And as for the corridors – they felt far too generic spaceship for me. The TARDIS is the most impressive time/spacecraft ever created in fiction, and it’s always a disappointment when the design within it fails to live up to that.
7. Zombies from the end of time
In contrast, I thought the time zombies’ design was quite effective, although less so the more well-lit and in-focus they became. But the camera’s refusal to focus on them, to make them almost exist on the edge of our sight, helped overlook any flaws and made their first appearances genuinely creepy.
8. It’s cold outside
Is it just me, or was the opening tracking shot of the Van Baalen Brothers’ salvage craft, with a mournful trumpet solo, not a little reminiscent of Red Dwarf?
9. Whatever you want
The mention of the architectural reconfiguration system may have been a back-reference that also gives Gregor something he can salvage, and for the TARDIS to prevent him taking.
But could it also be a clue to Clara? The ARS (stop sniggering at the back) will build “anything you require”, reconstructing particles “according to your needs”.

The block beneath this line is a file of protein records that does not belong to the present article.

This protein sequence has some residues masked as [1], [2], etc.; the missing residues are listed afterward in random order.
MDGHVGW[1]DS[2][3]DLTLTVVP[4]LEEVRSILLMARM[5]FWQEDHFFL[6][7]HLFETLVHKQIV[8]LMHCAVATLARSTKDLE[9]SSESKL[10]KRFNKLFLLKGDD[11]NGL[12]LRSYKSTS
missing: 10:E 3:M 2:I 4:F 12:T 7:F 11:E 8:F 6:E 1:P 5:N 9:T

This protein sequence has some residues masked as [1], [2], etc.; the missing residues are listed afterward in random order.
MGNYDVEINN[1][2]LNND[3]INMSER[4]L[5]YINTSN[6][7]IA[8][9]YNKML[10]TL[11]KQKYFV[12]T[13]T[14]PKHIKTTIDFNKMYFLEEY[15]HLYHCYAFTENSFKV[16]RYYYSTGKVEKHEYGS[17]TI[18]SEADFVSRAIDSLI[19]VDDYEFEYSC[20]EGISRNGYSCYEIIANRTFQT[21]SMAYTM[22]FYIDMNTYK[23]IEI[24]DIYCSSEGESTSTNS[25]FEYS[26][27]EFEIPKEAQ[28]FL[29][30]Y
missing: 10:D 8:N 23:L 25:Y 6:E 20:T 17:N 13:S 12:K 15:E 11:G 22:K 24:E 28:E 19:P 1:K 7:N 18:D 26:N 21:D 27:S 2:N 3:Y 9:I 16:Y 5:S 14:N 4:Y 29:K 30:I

We’ve been told numerous times that the Doctor needs a companion (“someone to stop you,” as Donna points out in The Runaway Bride). Since Amy and Rory left, is it possible that the TARDIS has been creating proto-companions and placing them in the Doctor’s path?
10. Scribbled in the margin
Two of this series’ biggest promised mysteries are aired again here, although we’re no closer to working out whether we’ve been given any clues about either. Both hinge on identity – who is Clara? Who is the Doctor?
I happened to like the deliberately cheeky use of the “big friendly button” reset switch in this episode – it’s so blatant that it’s clearly giving a couple of fingers to people who bemoan its use in other sci-fi stories, even as it demonstrates exactly why such a device is a bad idea.
But after the reset, clearly some things were different. The photograph glimpsed at the start of the episode, in which Tricky had been cropped out, now shows all three brothers with their father.
The conversation the Doctor and Clara have about her identity is one that has been needed for a while. One would hope that somewhere, other or both of them remembers enough to have a proper talk after the button was pressed.
Or maybe that’ll wait until next week, when Madame Vastra, Jenny and Strax return. Having met the Victorian version of Clara and watched her die, they’re bound to have questions of their own…